We have briefly touched on the structure of English football, and how the teams of all levels are always fighting against relegation, if only to enjoy the resources that come from that level of football. We’ve also talked about the in-season competitions that occur with English football – the FA Cup and EFL Cup – and the bragging rights and UEFA League qualifications that come with them.
As I’ve decided to take on English football as a fan this year, I’ve spent a lot of time trying to learn how things work, and how thing differ from the United States’ sports leagues. Relegation is very foreign to American sport fans; our teams enter a league and stay there, regardless of their performance, whereas English football teams (and others across the rest of association football) are always subject to relegation, usually for performance, though there are plenty of examples of teams being relegated because of financial performance.
I wanted to take a look at this at the 10,000 foot level, and just share some of the interesting things that I have found while learning about English football. My focus here will be on the top four tiers of English football, because those 92 teams will often be the ones that are spoken about. Here are some interesting facts about each of those tiers:
The top tier began in 1889, and have played uninterrupted since 1946. There have been two breaks for the top tier because of the World Wars – from 1915-1919 and 1939-1946. In 1992, 20 teams formed the Premier League, which in turn became the top tier of the English football pyramid.
- There have been a total of 65 teams to play at the top tier of English football since it was established. Everton (116 seasons) leads the way in total seasons at the top tier, and there have been six teams – Barnsley, Carlisle United, Glossop, Leyton Orient, Northampton Town, and Swindon Town – that have spent only one season in the top tier.
- There have been six teams – Arsenal, Chelsea, Everton, Liverpool, Manchester United, and Tottenham Hotspur – that have been in the Premier League since it began in 1992 and have never been relegated, though all the teams have spent some time at Tier 2 in seasons prior to the Premier League.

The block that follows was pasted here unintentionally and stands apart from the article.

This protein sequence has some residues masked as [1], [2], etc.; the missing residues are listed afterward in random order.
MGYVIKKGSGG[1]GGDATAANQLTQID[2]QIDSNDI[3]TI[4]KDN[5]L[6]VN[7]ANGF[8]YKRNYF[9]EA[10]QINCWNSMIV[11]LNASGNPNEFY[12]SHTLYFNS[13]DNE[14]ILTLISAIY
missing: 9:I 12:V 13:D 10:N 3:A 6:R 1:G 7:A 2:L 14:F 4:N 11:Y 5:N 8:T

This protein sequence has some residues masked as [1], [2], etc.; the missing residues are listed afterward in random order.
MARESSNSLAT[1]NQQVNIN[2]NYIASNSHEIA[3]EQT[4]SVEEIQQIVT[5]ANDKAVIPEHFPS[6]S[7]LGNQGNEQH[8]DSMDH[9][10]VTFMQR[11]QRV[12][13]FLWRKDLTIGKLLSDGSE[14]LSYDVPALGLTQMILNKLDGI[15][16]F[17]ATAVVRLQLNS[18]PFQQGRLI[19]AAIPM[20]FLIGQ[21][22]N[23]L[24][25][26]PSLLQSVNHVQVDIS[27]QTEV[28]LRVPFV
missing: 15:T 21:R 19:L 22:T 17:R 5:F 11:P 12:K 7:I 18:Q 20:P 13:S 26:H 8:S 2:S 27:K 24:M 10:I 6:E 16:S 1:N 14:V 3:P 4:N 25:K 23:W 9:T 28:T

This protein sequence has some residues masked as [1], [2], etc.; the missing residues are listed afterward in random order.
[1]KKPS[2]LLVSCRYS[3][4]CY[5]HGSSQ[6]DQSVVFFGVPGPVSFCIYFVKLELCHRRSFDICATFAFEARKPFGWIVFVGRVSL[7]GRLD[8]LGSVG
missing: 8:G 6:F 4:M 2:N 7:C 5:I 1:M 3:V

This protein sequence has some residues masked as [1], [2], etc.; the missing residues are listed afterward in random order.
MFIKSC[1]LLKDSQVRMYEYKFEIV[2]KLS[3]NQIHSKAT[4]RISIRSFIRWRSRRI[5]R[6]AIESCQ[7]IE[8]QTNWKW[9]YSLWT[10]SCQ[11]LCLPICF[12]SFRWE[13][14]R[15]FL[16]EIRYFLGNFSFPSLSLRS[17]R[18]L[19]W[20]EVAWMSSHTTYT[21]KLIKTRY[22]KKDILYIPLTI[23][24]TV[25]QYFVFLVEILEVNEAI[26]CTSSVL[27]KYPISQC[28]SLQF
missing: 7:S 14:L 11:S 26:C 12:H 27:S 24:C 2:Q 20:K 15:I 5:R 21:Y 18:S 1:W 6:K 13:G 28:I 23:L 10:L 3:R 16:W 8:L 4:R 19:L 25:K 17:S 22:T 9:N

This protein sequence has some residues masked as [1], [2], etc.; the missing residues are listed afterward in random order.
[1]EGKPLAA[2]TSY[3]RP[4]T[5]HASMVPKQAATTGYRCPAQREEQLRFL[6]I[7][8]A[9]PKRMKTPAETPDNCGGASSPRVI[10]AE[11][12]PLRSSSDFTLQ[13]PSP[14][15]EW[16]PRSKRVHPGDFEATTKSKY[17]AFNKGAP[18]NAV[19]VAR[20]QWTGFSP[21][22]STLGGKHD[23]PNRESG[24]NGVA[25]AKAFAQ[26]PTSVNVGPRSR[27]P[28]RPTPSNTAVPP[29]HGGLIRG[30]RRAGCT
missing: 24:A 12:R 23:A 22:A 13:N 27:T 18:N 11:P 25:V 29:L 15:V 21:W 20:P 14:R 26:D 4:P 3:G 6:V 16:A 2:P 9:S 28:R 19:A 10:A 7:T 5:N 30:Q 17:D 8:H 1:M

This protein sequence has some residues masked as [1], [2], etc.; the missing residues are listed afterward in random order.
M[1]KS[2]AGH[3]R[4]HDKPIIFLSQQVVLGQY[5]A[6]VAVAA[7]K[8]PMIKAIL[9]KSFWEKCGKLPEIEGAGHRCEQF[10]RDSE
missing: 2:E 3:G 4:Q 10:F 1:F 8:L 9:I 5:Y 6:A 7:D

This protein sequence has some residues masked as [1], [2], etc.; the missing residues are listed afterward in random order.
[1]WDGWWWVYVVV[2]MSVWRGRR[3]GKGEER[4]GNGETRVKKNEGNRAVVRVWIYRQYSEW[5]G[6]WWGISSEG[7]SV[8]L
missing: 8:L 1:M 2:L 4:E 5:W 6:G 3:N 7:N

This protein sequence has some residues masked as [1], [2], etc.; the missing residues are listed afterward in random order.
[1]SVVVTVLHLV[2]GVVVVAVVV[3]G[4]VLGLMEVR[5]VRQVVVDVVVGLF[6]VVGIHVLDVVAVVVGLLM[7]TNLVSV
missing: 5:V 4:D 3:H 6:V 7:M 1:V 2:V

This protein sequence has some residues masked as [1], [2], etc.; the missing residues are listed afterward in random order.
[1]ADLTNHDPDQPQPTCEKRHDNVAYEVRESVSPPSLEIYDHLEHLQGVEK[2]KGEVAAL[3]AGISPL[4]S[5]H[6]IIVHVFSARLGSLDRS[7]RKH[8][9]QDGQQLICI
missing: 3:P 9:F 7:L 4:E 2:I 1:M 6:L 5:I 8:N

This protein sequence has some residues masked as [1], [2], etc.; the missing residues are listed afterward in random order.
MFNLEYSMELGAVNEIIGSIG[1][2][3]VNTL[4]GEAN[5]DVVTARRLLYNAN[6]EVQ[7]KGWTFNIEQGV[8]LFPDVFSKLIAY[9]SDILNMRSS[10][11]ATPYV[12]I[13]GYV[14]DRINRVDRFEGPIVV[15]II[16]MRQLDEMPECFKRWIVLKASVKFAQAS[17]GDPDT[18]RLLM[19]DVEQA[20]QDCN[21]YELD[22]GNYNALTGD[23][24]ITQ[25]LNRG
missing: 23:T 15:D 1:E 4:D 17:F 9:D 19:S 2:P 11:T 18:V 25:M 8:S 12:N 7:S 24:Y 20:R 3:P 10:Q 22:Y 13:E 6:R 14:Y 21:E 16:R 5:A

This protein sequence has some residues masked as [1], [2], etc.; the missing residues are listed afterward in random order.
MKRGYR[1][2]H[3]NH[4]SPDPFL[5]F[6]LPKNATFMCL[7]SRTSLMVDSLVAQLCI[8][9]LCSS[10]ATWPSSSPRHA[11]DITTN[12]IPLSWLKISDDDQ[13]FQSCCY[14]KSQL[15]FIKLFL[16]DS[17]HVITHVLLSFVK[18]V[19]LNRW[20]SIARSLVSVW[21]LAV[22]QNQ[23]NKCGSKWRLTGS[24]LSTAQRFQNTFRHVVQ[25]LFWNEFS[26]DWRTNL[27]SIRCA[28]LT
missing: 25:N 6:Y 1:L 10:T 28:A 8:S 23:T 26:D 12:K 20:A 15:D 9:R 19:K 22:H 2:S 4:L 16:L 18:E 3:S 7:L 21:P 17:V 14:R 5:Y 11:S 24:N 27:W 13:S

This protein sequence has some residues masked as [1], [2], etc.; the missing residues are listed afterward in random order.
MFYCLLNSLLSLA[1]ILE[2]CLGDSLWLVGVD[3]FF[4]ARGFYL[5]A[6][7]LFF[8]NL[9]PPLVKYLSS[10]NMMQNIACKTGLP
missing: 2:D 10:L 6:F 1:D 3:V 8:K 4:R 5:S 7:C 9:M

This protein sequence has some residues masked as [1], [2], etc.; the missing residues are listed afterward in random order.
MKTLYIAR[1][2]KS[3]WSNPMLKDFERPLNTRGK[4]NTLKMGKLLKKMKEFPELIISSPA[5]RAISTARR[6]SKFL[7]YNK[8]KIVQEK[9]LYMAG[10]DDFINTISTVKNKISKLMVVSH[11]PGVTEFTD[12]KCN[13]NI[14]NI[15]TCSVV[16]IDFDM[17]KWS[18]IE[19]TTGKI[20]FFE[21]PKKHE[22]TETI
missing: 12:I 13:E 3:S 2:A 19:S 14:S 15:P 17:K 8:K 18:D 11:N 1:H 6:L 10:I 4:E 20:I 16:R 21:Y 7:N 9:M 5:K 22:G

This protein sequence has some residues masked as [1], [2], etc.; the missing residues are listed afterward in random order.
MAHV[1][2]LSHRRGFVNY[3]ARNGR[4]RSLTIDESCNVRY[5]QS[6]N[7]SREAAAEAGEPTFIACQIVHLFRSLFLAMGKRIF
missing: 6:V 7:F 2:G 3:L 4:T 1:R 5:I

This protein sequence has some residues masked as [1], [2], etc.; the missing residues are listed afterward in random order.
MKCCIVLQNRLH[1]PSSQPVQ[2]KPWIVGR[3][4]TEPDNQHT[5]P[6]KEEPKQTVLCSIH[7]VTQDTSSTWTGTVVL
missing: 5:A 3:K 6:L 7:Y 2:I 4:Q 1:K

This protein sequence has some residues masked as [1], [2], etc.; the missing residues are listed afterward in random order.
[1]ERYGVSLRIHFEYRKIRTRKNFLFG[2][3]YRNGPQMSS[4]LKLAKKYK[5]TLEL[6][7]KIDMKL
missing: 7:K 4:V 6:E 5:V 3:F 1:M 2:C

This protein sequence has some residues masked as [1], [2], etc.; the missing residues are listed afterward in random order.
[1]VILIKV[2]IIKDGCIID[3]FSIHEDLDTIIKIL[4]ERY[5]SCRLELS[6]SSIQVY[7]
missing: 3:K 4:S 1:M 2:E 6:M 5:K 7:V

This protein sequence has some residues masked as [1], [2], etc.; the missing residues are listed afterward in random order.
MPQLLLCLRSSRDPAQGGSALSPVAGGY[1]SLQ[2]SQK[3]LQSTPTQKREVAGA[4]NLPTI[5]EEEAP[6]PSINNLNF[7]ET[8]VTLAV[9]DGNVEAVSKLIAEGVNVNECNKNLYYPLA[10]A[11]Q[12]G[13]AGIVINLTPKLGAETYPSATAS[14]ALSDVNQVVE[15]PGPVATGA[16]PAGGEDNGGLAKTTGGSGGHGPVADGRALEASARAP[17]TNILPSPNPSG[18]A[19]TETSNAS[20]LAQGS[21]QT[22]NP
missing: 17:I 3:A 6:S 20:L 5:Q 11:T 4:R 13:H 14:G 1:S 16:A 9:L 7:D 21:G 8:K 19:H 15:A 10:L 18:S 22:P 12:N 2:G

- 24 different clubs have won titles in Tier 1. Manchester United has won the most titles (20), followed by Liverpool (18), Arsenal (13), Everton (9), and Aston Villa (7). Ipswich Town has the fewest seasons at Tier 1 (26) with at least one title, which they won in 1961-1962.
The second tier began play in 1893, and took the same breaks for the World Wars. Tier 2 is known as the Championship, and has 24 teams.
- 104 teams have played at Tier 2. Barnsley (75 seasons) has played the most seasons at Tier 2, and there have been eight teams – Bootle, Hereford United, Mansfield Town, Middlesbrough Ironopolis, Milton Keynes Dons, Nelson FC, Newport County, and Yeovil Town – that have spent only one season at Tier 2. None of these teams finished above 11th place.
- 48 different clubs have won a league title at Tier 2. Two Premier League mainstays – Leicester City and Manchester City – lead the way with seven titles each. Barnsley has never won a title despite having the most seasons at Tier 2, finishing as high as second, which it’s done twice.
The third tier began play in 1921, and took a break for World War 2 from 1939-1946. It is currently known as League One, and has 24 teams.
- 113 teams have played at Tier 3. Walsall (75 seasons) leads the way in seasons at Tier 3, and there have been six teams – Barnet, Dagenham & Redbridge, Leicester City, Macclesfield Town, Manchester City, and Rushden & Diamonds – that have been spent only one season at Tier 3.
- 66 different clubs have won a league title at Tier 3. Bristol City, Doncaster Rovers, and Plymouth Argyle lead the way with four titles each. Like Barnsley in Tier 2, season-leader Walsall has never won a title in Tier 3, though they have finished 2nd twice.
The fourth tier began play in 1958, and has played 61 consecutive seasons. It is currently known as League Two, and also has 24 teams.
- 92 teams have played at Tier 4. Rochdale (48 seasons), Darlington (47), and Hartlepool United (46) have all spent more than 75% of Tier 4 seasons at that level. There are only two clubs – Bolton Wanderers and Sheffield United – that have spent only one season at Tier 4, and it was after being relegated and going right back up from Tier 3 in one season.
- 44 different teams have won the 61 titles awarded in Tier 4, with Chesterfield leading the way with 4 titles. Five teams that are playing in the Premier League this season – Brighton & Hove Albion, Burnley, Cardiff City, Huddersfield Town, and Wolverhampton Wanderers – have won titles at Tier 4.
There have been a total of 140 teams that have played at least one season in the top 4 tiers of English football. Ten teams have played 120 seasons total; two teams have played only one. Notts County, currently in League Two, probably has the most diverse experience across the four tiers, with 120 seasons total – 30 at Tier 1, 37 at Tier 2, 34 at Tier 3, and 19 at Tier 4.
I hope you enjoyed these tidbits. Enjoy the season of your favorite team as things play out, especially with the Premier League kicking off soon!
Until next time…